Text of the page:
By Mike Wereschagin

TRIBUNE-REVIEW Friday, January 5, 2007

Go easy on the lawyer jokes. They're having a tough time these days.

It's harder for attorneys to find work in Allegheny County than in many other regions, due in part to Pittsburgh's industrial collapse, two law schools in the same city, and the steady erosion of the region's corporate base, said David Blaner, executive director of the Allegheny County Bar Association.

"Our population is more saturated than most," Blaner said Thursday morning. About 8,000 attorneys practice in Allegheny County, which has a population of about 1.2 million.

Blaner's description of a tight market wasn't exactly news to the 130 or so new lawyers who were sworn in to the Federal District Court of Western Pennsylvania yesterday in a ceremony at the Omni William Penn Hotel, Downtown. Several said they'd been told early in their studies at the law schools of Duquesne University and the University of Pittsburgh that it might be tough to find a job here.

"I started hearing about it during the admissions process" at Pitt, said Kerri Frederick, 28, of Aspinwall.

The number of lawyers per capita in Allegheny County -- about 650 attorneys for every 100,000 people -- is much higher than the national average of about 370 lawyers per 100,000 people, according to American Bar Association and U.S. Census records.

By comparison, New York City and Philadelphia have 860 and 890 attorneys per 100,000 people, respectively. Washington has the nation's highest concentration of lawyers by far -- around 7,470 per 100,000 residents, according to the same records.

Adding to the dilemma facing local lawyers, the number of attorneys in Pennsylvania is increasing faster, percentage wise, than in any other state, according to the American Bar Association. The number of attorneys practicing in the state rose from 38,460 in 2005 to more than 45,000 in 2006 -- an 18 percent increase. The next-fastest increase was in Wyoming, where the attorney population increased by about 5.7 percent in the same time period.

"There are more students who want to find positions outside the region than there were 15 or 20 years ago," said Pamela Day, assistant dean for career services at the University of Pittsburgh School of Law. "There definitely are more options for law firms out there with respect to candidates."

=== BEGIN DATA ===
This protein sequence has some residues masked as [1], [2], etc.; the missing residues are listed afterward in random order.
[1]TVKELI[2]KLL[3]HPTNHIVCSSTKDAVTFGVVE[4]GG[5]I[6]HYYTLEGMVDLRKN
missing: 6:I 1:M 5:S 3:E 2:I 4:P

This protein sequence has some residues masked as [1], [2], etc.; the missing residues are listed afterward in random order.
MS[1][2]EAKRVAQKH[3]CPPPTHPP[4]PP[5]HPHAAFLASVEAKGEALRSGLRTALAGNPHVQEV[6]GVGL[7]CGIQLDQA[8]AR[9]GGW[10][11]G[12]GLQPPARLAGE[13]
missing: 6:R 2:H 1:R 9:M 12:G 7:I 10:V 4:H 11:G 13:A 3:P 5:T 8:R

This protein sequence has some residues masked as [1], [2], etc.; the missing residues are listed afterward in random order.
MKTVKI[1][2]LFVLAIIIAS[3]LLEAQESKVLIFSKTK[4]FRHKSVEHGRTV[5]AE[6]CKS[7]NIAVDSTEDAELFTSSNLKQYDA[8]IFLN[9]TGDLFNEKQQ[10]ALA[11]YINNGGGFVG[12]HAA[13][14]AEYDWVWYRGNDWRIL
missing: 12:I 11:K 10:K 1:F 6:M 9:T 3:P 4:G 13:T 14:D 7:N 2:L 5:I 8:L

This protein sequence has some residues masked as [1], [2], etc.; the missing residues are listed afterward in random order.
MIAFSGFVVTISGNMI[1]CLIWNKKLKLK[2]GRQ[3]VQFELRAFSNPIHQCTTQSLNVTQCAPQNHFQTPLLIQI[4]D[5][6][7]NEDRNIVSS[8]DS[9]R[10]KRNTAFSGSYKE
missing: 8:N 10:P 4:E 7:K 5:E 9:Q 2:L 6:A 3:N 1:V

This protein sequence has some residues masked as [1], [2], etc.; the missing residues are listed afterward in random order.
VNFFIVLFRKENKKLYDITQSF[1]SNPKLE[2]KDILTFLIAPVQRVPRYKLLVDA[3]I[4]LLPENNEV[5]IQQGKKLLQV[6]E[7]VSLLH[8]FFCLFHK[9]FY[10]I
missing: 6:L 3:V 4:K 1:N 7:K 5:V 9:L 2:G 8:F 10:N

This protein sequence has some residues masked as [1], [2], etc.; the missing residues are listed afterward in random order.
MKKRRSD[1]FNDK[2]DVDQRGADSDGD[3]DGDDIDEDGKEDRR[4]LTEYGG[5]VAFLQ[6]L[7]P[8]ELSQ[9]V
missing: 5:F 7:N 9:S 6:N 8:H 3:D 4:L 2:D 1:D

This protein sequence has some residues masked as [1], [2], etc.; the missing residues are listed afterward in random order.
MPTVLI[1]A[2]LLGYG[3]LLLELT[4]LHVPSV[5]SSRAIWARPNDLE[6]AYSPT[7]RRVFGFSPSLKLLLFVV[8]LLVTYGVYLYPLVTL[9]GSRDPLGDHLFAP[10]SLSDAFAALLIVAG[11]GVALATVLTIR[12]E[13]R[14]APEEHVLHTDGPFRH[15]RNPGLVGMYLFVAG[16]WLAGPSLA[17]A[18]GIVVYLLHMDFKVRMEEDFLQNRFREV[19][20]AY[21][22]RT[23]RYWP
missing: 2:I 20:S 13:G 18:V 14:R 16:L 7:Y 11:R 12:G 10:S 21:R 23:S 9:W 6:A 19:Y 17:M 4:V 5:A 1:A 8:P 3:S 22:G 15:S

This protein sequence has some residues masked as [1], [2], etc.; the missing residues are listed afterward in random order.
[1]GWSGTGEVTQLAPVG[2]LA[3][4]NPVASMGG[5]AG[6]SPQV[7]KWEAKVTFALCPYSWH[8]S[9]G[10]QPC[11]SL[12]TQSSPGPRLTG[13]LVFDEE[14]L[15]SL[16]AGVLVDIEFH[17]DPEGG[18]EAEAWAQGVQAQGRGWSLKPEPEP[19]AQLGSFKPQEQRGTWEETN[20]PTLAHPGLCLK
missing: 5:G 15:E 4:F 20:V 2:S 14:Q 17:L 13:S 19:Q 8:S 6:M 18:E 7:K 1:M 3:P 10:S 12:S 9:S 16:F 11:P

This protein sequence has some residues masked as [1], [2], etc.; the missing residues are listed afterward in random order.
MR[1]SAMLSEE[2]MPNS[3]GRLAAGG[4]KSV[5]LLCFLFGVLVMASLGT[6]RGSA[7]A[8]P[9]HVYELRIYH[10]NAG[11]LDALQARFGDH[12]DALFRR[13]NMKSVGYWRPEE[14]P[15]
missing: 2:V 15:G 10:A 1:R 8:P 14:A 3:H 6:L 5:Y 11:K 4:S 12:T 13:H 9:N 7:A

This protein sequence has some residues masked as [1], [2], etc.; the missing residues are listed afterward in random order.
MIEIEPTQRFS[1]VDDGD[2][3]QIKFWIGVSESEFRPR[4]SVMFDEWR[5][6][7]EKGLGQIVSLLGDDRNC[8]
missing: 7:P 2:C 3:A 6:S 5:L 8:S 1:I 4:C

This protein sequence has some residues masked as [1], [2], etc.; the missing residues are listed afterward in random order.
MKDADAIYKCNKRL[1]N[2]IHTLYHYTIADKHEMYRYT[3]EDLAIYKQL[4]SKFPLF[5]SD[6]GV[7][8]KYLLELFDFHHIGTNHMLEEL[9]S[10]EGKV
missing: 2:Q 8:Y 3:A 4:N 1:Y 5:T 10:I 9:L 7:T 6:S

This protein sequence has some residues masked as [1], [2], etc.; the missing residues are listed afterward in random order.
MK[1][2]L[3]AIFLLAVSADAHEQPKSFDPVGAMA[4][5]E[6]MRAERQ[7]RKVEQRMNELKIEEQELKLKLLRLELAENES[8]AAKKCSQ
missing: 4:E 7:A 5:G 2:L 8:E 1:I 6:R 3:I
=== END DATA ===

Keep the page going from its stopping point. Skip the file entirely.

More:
The school graduates about 240 a year, a number that has remained steady for several years, Day said.

"I think because you have two law schools in the area, that does create more competition" for jobs, Day said.

Lawyers here have a cushion, though, Blaner said. The Allegheny County Bar Association maintains a $1.3 million fund to provide grants or loans to members who fall on hard times -- such as those who lost offices or records in the 2004 floods. The 89-year-old fund is the only one of its kind, and usually helps six to eight people a year, said county bar association spokesman Tom Loftus.

The association offers a student loan repayment program through which recent graduates can get a loan of up to $3,600 a year for three years. The loan is forgiven if the attorney works for one year at a public legal service organization, Loftus said in an e-mail.

More than the loan forgiveness, though, the chance to work on something significant eclipses the risk of not being able to find work for some law school graduates.

"I took a class on the civil rights movement, and in that class we studied the Brown v. Board of Education decision, and some of the cases that came during the Vietnam War," said Bryan Milo, 28, of Friendship, who was admitted to the bar yesterday. "I decided to go to law school because I really wanted to do something like that."

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